3. Service Offering Examples : 3.1 Service Offering – Basic : 3.1.1 Service Design Parameters
3.1.1 Service Design Parameters
As part of the design process for the Basic service offering, providers should give special consideration to key service settings and values in vCloud Director that can impact service performance and consistency levels for a subscriber’s organization virtual datacenter. Given the Pay As You Go allocation model employed in this service, certain circumstances might arise that result in subscribers overcommitting resources over time. If not properly managed, performance for all application workloads could be negatively affected. The following table provides an example of these key service settings, values, and justifications.
Table 12. Resource Allocation Settings Example – Basic Service Offering
Resource Type
Value Range
Sample Setting
CPU allocation
Variable (GHz) based on physical host capacity
The maximum amount of CPU available to the virtual machines running in the target organization virtual datacenter (taken from the supporting provider virtual datacenter).
CPU resources guaranteed
The percentage of CPU resources that are guaranteed to a virtual machine running within the target organization virtual datacenter. This option controls over-commitment of CPU resources.
vCPU speed
This value defines what a virtual machine or vApp with one vCPU consumes at maximum when running within the target organization virtual datacenter. A virtual machine with two vCPUs consumes a maximum of twice this value.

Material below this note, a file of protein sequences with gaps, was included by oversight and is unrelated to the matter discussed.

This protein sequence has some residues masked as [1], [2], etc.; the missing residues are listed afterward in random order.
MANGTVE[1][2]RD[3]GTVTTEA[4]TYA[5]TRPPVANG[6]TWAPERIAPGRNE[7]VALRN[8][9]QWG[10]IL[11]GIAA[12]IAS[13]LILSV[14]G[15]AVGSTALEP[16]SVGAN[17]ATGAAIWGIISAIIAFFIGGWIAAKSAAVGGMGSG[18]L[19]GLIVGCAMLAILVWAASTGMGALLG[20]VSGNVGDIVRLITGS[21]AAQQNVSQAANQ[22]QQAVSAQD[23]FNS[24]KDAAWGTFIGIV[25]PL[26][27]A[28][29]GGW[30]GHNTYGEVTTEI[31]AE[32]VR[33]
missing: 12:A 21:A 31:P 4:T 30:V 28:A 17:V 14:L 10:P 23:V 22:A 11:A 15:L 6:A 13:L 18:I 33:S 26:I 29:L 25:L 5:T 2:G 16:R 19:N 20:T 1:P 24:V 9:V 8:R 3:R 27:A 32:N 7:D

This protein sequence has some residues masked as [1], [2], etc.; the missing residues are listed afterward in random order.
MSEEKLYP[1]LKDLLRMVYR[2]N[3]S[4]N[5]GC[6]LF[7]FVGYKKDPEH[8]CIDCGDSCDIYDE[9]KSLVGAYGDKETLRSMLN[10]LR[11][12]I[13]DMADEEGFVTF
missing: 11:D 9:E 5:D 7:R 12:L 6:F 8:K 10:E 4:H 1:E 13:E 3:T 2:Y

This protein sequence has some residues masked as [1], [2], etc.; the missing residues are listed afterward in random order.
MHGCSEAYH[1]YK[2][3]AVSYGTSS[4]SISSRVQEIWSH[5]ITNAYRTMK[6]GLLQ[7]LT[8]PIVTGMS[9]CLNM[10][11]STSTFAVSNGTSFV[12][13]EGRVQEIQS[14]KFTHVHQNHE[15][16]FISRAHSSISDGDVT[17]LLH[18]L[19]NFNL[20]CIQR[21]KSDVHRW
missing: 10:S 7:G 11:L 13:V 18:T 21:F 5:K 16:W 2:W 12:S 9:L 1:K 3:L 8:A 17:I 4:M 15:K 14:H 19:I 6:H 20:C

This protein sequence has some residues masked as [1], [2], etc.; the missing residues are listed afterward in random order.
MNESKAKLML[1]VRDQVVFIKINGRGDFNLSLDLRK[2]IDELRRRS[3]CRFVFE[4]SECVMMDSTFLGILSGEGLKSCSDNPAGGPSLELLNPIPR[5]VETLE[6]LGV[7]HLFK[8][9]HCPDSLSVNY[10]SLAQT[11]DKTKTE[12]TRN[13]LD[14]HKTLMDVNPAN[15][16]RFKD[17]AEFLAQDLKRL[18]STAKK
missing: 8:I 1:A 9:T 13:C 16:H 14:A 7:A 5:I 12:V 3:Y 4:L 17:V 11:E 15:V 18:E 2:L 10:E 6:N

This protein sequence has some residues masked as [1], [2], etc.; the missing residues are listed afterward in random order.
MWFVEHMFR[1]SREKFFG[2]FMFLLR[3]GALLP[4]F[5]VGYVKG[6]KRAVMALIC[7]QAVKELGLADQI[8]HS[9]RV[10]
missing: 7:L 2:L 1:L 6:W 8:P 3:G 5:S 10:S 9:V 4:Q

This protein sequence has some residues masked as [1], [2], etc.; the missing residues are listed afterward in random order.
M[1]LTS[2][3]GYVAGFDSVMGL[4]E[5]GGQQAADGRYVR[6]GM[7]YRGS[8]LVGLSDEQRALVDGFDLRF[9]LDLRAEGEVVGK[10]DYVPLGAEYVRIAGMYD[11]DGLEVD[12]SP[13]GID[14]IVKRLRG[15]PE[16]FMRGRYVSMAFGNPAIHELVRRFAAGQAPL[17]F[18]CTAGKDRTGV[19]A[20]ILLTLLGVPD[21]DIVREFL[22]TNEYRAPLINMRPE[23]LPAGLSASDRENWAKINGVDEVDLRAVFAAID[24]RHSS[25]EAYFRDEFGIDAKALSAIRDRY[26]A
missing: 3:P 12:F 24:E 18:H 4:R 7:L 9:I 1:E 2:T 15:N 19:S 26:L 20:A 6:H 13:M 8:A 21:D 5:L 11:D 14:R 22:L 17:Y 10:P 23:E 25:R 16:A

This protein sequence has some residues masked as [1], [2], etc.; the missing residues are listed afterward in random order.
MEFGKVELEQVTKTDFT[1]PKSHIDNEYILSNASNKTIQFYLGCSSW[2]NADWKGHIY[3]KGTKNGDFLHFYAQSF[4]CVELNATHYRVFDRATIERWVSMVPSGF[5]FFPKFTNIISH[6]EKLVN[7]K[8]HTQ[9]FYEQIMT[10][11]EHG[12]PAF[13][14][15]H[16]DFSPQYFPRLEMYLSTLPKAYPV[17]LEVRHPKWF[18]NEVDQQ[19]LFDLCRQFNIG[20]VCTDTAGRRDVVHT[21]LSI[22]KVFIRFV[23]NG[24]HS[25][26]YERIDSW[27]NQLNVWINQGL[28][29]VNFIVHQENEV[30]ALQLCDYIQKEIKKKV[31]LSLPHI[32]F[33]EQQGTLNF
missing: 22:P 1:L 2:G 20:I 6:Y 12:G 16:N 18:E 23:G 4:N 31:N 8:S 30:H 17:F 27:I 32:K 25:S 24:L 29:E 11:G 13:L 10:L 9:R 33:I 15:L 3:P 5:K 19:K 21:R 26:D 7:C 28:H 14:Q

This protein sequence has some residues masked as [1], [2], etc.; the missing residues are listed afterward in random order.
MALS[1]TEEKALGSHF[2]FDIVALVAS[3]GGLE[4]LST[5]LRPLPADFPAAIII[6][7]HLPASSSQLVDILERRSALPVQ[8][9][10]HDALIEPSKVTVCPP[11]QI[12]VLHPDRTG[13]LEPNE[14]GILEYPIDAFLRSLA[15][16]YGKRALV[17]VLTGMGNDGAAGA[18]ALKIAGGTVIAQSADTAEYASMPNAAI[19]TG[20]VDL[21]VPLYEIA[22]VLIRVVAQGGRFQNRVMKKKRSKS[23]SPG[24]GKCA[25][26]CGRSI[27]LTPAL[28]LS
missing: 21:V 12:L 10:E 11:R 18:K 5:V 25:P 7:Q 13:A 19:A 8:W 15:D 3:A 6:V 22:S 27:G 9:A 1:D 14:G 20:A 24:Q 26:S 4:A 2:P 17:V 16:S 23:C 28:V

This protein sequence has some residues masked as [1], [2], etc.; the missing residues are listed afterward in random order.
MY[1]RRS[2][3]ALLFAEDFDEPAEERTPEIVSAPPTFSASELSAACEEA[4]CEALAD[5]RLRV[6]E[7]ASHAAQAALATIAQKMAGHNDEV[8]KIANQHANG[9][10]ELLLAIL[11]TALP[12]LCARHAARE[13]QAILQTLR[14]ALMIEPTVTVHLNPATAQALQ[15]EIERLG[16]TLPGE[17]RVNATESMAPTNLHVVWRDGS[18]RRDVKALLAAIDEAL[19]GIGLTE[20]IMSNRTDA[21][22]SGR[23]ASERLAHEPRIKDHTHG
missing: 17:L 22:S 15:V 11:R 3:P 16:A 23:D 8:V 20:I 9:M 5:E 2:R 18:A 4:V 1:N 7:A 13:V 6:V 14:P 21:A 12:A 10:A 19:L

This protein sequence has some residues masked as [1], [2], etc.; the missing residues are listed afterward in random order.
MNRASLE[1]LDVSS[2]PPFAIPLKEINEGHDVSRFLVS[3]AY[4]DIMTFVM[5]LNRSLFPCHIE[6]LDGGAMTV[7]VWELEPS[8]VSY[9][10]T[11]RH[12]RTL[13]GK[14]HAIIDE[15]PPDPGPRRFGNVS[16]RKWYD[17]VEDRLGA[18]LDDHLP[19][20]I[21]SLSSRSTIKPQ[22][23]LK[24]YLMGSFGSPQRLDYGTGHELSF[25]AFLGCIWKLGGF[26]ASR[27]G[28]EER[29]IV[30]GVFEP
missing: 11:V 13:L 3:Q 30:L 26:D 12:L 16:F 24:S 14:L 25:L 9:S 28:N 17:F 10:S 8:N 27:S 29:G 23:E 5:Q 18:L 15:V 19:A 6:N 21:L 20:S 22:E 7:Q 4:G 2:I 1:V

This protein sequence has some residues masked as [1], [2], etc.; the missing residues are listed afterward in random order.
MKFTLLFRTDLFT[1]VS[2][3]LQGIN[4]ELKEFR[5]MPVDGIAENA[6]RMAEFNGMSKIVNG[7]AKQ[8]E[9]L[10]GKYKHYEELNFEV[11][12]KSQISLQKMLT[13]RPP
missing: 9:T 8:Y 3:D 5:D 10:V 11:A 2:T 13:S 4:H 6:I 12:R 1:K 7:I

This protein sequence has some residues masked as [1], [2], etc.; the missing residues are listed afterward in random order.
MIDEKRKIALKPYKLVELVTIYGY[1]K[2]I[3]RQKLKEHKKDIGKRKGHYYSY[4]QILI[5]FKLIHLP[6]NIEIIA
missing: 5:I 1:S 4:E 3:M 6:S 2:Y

Memory resources guaranteed
The percentage of memory that is guaranteed to a virtual machine running within in the target virtual datacenter. This option controls overcommitment of memory resources.
Maximum number of virtual machines
A safeguard that allows control over the total number of vApps or virtual machines created by a subscriber within the target virtual datacenter.
In this example, the minimum vCPU speed setting is configured as 1GHz (1000MHz), with a memory resource guarantee of 75%. CPU resource guarantees and limitations on the maximum number of virtual machines supported per tenant are optional and can be implemented at the provider’s discretion. The provider can use the combination of these settings to change overcommitment from aggressive levels (for example, resource guarantees set to <100%) to more conservative levels (for example, resource guarantees always set to 100%), depending on SLAs in place or fluctuating service loads.